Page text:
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I am afraid that these authors are perpetuating invalid concepts prevalent in the literature, unsupported by scientific facts. Following are two examples of that.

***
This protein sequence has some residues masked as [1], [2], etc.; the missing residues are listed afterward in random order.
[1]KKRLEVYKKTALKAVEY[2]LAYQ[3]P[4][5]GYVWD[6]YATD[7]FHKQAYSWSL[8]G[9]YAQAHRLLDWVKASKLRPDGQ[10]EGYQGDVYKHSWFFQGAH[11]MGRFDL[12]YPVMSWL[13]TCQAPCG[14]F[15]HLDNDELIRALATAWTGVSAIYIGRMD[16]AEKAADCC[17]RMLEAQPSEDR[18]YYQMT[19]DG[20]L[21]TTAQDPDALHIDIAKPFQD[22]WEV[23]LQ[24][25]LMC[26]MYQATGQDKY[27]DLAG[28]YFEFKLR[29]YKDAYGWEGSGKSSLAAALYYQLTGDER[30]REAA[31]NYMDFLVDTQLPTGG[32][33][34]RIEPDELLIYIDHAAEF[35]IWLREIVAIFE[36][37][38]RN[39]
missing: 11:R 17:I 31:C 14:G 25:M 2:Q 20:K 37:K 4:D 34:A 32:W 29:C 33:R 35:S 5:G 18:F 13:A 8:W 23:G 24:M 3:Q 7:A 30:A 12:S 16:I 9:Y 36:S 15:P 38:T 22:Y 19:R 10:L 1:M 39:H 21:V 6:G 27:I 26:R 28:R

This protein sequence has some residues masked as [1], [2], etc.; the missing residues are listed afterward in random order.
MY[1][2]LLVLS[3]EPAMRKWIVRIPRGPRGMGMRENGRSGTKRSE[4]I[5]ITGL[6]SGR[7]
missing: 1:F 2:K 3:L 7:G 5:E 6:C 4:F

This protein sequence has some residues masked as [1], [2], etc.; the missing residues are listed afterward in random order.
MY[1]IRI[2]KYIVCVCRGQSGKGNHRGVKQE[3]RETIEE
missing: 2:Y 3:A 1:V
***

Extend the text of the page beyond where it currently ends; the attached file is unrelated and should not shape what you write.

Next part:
1. They stated that the pathogenesis of NA-AION “is thought to be a result of the occlusion of the short posterior ciliary arteries.” Based on my studies on the pathogenesis of NA-AION, I have stressed time and time again that it is extremely important to remember that in NA-AION, there is no occlusion of the posterior ciliary artery. Occlusion of the posterior ciliary artery is responsible for the development of arteritic AION only and not of NA-AION – this is a crucial difference. In view of this, the common assertion in the literature that posterior ciliary artery occlusion causes NA-AION is simply not correct. My FFA studies in over a thousand patients with acute NA-AION over the years have shown that it is caused by transient hypoperfusion or nonperfusion of the optic nerve head vascular bed, due to transient fall of perfusion pressure. I have discussed at length the basis of that in my various publications[3]